Archbishop Agostino Marchetto, an Italian expert on the Second Vatican Council, said members of the breakaway Society of St. Pius X must understand that council fathers were guided by the Holy Spirit.
The archbishop made his remarks in Rome during the recent presentation of a book he co-authored, titled “Benedict XVI’s Keys for Interpreting Vatican II.”
Gaudium et spes, one of the conciliar documents of Vatican II, was signed by the late Archbishop Marcel Lefebvre, who eventually went into schism and founded the Society of St. Pius X.
Archbishop Lefebrve began the Society in 1970 as a response to what he described as errors that had crept into the Catholic Church following the council. The Society has had a strained relationship with the Vatican since Archbishop Lefebrve consecrated four bishops against the orders of Pope John Paul II in 1988.
In his comments to EWTN News, Archbishop Marchetto insisted that Vatican II was “aided by the Holy Spirit, who cannot speak or commit errors or proclaim things that are against the Gospel or the history of the Church as part of the deposit of faith.”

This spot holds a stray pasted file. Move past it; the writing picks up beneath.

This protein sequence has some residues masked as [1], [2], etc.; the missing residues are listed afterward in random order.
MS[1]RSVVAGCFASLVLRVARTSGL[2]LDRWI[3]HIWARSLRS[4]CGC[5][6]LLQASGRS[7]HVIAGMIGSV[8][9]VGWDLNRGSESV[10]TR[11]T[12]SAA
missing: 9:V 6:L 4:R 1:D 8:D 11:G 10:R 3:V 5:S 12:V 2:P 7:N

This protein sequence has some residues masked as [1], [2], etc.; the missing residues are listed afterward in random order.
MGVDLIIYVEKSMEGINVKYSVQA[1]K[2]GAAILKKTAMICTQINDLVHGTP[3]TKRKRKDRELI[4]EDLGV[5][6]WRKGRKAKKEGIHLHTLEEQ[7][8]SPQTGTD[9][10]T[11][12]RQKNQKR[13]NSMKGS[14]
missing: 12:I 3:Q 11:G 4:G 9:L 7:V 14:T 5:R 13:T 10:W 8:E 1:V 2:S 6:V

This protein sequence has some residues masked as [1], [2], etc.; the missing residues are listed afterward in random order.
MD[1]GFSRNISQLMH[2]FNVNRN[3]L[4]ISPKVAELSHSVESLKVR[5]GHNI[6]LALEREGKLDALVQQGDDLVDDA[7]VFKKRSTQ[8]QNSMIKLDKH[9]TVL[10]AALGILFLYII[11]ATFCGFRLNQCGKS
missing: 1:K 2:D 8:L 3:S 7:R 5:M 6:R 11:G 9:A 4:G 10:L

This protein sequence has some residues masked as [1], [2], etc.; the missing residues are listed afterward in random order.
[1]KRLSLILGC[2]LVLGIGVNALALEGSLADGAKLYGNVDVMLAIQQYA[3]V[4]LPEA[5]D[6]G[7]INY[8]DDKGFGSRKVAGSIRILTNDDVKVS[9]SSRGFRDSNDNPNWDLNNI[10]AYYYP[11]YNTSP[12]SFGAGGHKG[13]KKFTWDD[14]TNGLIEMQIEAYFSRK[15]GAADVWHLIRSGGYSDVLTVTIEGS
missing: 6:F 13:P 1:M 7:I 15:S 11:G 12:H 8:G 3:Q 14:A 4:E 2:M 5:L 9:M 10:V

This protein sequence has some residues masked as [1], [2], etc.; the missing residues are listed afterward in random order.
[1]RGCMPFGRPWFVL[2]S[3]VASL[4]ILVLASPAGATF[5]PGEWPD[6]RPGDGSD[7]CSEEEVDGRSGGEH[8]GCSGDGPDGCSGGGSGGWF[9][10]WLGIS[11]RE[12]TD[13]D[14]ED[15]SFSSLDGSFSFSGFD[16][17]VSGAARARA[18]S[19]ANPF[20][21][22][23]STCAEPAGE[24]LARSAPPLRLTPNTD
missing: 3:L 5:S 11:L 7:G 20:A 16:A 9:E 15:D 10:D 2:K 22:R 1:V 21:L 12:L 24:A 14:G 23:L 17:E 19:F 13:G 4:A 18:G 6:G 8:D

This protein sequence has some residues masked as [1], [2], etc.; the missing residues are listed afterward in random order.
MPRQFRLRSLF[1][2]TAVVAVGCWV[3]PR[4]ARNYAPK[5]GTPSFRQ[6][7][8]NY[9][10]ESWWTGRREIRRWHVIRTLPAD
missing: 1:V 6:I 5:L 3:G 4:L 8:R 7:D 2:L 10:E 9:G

“Therefore, the action of the Holy Spirit during the course of Vatican II could be a source of reflection for the Lefebvrists as well, although we could say that up to now that has not worked.”
Archbishop Marchetto – former secretary of the Pontifical Council for Migrants and Itinerant People – said he hopes an agreement can be reached with the society, but that they would first have to accept Vatican II.
“We can’t say now that this document – Gaudium et spes – should be left out,” he said.
“Benedict XVI’s Keys to Interpreting Vatican II” was written by Archbishop Marchetto, Cardinal Walter Brandmuller, former president of the Pontifical Committee for Historical Sciences, and Italian priest Father Nicola Bux.
During the presentation of the book at Vatican Radio headquarters, the director of the Holy See’s Press Office, Father Federico Lombardi, called the event a sort of “vigil of preparation for the anniversary of the Second Vatican Council and teaches how to analyze its meaning” under the guidance of the Church and the faith.
Cardinal Brandmuller, who hails from Bavaria and is an expert on Church history, said the book aims to be a “source of dialogue to unify the Church.”
On the possible reconciliation of the society with the Catholic Church, Cardinal Brandmuller said he was hopeful. “Let’s see if a door is opened regarding talks on the documents,” he said.